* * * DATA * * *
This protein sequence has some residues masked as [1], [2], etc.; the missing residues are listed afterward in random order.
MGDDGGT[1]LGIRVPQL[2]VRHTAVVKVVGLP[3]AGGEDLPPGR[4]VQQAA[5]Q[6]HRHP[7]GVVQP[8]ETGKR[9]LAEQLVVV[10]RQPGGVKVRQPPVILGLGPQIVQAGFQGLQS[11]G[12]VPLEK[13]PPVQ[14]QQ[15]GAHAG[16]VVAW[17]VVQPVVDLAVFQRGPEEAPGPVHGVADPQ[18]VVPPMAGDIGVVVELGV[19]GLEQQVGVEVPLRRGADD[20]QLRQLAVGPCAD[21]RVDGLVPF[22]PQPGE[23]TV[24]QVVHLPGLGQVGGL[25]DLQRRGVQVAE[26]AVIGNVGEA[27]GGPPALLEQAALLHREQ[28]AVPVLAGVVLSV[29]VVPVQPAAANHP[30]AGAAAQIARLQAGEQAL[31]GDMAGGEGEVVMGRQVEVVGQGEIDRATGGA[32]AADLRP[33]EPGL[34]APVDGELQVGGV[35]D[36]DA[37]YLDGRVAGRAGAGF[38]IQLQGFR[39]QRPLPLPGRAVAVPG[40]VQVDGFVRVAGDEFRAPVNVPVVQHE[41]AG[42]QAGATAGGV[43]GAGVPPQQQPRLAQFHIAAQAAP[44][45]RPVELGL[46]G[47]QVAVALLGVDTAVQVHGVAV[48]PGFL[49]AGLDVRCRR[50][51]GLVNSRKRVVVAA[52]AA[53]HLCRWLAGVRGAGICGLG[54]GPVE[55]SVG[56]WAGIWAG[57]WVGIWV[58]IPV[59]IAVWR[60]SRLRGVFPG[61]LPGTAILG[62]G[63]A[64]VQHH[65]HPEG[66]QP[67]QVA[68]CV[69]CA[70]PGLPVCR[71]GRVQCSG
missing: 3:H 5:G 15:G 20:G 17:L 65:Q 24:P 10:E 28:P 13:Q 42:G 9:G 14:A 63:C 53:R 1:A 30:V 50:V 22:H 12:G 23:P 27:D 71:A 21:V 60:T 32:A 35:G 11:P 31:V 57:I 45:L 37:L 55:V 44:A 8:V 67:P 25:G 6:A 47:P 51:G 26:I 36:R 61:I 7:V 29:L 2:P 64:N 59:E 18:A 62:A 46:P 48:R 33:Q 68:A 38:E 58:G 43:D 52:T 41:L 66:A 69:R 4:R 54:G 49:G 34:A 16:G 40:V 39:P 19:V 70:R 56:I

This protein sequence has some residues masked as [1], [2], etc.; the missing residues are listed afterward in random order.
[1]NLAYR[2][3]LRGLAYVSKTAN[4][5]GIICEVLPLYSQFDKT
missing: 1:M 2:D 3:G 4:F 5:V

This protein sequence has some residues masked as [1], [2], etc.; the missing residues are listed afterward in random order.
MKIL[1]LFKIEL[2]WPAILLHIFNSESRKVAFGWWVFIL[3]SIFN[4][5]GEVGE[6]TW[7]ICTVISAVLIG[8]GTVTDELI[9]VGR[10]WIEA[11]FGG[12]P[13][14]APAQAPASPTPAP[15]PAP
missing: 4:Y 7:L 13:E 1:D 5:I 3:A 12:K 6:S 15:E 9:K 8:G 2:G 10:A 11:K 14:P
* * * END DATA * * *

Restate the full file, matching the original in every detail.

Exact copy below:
This protein sequence has some residues masked as [1], [2], etc.; the missing residues are listed afterward in random order.
MGDDGGT[1]LGIRVPQL[2]VRHTAVVKVVGLP[3]AGGEDLPPGR[4]VQQAA[5]Q[6]HRHP[7]GVVQP[8]ETGKR[9]LAEQLVVV[10]RQPGGVKVRQPPVILGLGPQIVQAGFQGLQS[11]G[12]VPLEK[13]PPVQ[14]QQ[15]GAHAG[16]VVAW[17]VVQPVVDLAVFQRGPEEAPGPVHGVADPQ[18]VVPPMAGDIGVVVELGV[19]GLEQQVGVEVPLRRGADD[20]QLRQLAVGPCAD[21]RVDGLVPF[22]PQPGE[23]TV[24]QVVHLPGLGQVGGL[25]DLQRRGVQVAE[26]AVIGNVGEA[27]GGPPALLEQAALLHREQ[28]AVPVLAGVVLSV[29]VVPVQPAAANHP[30]AGAAAQIARLQAGEQAL[31]GDMAGGEGEVVMGRQVEVVGQGEIDRATGGA[32]AADLRP[33]EPGL[34]APVDGELQVGGV[35]D[36]DA[37]YLDGRVAGRAGAGF[38]IQLQGFR[39]QRPLPLPGRAVAVPG[40]VQVDGFVRVAGDEFRAPVNVPVVQHE[41]AG[42]QAGATAGGV[43]GAGVPPQQQPRLAQFHIAAQAAP[44][45]RPVELGL[46]G[47]QVAVALLGVDTAVQVHGVAV[48]PGFL[49]AGLDVRCRR[50][51]GLVNSRKRVVVAA[52]AA[53]HLCRWLAGVRGAGICGLG[54]GPVE[55]SVG[56]WAGIWAG[57]WVGIWV[58]IPV[59]IAVWR[60]SRLRGVFPG[61]LPGTAILG[62]G[63]A[64]VQHH[65]HPEG[66]QP[67]QVA[68]CV[69]CA[70]PGLPVCR[71]GRVQCSG
missing: 3:H 5:G 15:G 20:G 17:L 65:Q 24:P 10:E 28:P 13:Q 42:G 9:G 14:A 63:C 53:R 1:A 30:V 50:V 22:H 12:G 23:P 27:D 71:A 21:V 60:T 32:A 35:G 11:P 31:V 57:I 45:L 37:L 55:V 44:A 8:V 67:P 25:G 6:A 47:P 51:G 26:I 36:R 61:I 7:V 29:L 2:P 64:N 59:E 18:A 62:A 46:P 48:R 33:Q 68:A 38:E 58:G 43:D 52:T 41:L 66:A 69:R 4:R 54:G 49:G 34:A 16:G 40:V 39:P 19:V 70:R 56:I

This protein sequence has some residues masked as [1], [2], etc.; the missing residues are listed afterward in random order.
[1]NLAYR[2][3]LRGLAYVSKTAN[4][5]GIICEVLPLYSQFDKT
missing: 1:M 2:D 3:G 4:F 5:V

This protein sequence has some residues masked as [1], [2], etc.; the missing residues are listed afterward in random order.
MKIL[1]LFKIEL[2]WPAILLHIFNSESRKVAFGWWVFIL[3]SIFN[4][5]GEVGE[6]TW[7]ICTVISAVLIG[8]GTVTDELI[9]VGR[10]WIEA[11]FGG[12]P[13][14]APAQAPASPTPAP[15]PAP
missing: 4:Y 7:L 13:E 1:D 5:I 3:A 12:K 6:S 15:E 9:K 8:G 2:G 10:A 11:K 14:P